The second time, a couple of weeks later, I repeated the recipe but used the fantastic Sortie Sara cheese I told you about receiving for Blogging by Mail. Oh. My. God. This blew me away, quite seriously. I can conjure the taste up in my mouth perfectly now, two weeks later, and wish I had a plateful. You have to like strong cheeses, but if you do, it's perfect. I did put the extra cheese on top, which was a good move. Well, you can clearly see that. Would you like a little macaroni with your cheese, sir? Yes, this macaroni does involve a teeny tiny bit of work in terms of grating cheese and making a sauce on the stove, but not too much. With the Sortie Sara, I just diced it, and you could do that with any soft cheese. Play around with cheeses and combinations, and don't be afraid of the strong stuff. Bon appetit!

(Oh, and speaking of that - do you know how happy I am that Bon Appetit has budget recipes this month? I haven't looked at them yet, but I've been disappointed with Bon Appetit since I ordered it a few months ago and hopefully this will change my mind.)

27 November 2008

A Roast Event and a Diet

Greetings again!

I've decided to go ahead and post the nutloaf I made the other day that I'm entering in Waiter, There's Something in My Roast, hosted by Johanna at The Passionate Cook. It seems like a festive thing for a festive day. Now you may be asking, what does a nutloaf have to do with roast? Personally, I always called it a nut roast, but I got the recipe from Green Gourmet Giraffe, and she says loaf. Either way, I think it's about the closest vegetarian alternative to a roast, so here it is. This is so fabulously easy, and so incredibly tasty, that I may actually make it again, and that's rare for me. I don't know why, but I hardly ever make the same thing twice.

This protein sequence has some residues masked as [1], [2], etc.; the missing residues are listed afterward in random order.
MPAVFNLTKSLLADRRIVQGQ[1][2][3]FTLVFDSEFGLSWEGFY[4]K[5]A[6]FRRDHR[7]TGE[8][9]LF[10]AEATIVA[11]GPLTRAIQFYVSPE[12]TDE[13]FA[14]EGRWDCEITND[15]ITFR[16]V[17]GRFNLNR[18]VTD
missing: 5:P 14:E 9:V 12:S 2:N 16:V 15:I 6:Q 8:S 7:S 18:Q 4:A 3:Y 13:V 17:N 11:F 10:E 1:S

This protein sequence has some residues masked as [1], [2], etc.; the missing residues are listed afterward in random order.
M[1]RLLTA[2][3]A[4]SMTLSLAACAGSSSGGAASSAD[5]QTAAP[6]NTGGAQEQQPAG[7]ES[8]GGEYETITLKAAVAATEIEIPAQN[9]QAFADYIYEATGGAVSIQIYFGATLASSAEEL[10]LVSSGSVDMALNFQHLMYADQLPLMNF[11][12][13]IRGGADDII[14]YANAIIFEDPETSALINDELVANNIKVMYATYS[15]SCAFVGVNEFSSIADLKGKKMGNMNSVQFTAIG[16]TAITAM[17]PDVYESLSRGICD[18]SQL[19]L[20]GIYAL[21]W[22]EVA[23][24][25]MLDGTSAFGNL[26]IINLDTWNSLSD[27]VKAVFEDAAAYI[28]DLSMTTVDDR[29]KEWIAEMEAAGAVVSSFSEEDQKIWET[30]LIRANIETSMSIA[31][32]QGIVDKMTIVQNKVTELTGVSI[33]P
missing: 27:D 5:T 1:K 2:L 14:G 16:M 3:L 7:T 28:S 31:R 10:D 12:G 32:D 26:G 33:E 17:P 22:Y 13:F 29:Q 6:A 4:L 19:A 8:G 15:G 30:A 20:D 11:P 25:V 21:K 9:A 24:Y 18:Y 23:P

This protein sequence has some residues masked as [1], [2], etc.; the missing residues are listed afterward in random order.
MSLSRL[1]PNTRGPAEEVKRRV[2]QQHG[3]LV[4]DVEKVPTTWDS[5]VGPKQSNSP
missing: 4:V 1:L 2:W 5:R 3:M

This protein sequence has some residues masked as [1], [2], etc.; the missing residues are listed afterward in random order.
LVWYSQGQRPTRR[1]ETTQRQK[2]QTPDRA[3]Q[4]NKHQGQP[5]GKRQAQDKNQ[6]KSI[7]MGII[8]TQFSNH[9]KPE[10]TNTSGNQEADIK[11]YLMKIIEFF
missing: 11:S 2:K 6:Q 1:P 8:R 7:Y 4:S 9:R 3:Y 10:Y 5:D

It's lovely and moist inside, but cripsy and browned outside, with plenty of spicy flavour from the pepper and the mustard. The only slight changes I made were seasoned breadcrumbs and coarsely ground pepper instead of peppercorns. I just blitzed the nuts in the food processor, threw it all in a bowl, into the pan, and done! Perfect for a very busy working holiday week. Speaking of the holiday, you're all going to think that I'm crazy (and maybe I am), but I've chosen today of all days to go on a diet again. Well, maybe not really a diet. The thing is, I'm happy with how I look, but I recognize that my diet is not at all balanced and that my weight is on an incline. I don't care that much, but I also don't want it to reach unhealthy, so I'm using Calorie Count to track my food intake (by the way, if anyone knows of a better site or program that tracks all nutrients including vitamins, allows you to input foods to create a recipe and analyze its nutritional value, and does a decent report of your nutritional intake over time, please let me know!) I'm basically trying to follow the food pyramid, and keep my vitamins high enough and my fats and sugars low enough. I want to live a long time, and at this rate I'll be dead at forty. I did pretty well today, though. I'm doing a 1600 calorie target, and I'm a little over 1300 now with room for another mini pain au chocolat for dessert! I haven't felt hungry much today, for which I have sweet peas to thank. Thank you, peas. Really, for me it's just a matter of eating something like a vegetable when the craving hits, but it does take a conscious effort to get in the recommended fruit and veg. Today I pretty much made the target, though my sugar was four times the recommendation. Oops? Maybe not so much with that pain au chocolat. I'll let you know how it goes.

Blogs for which to be thankful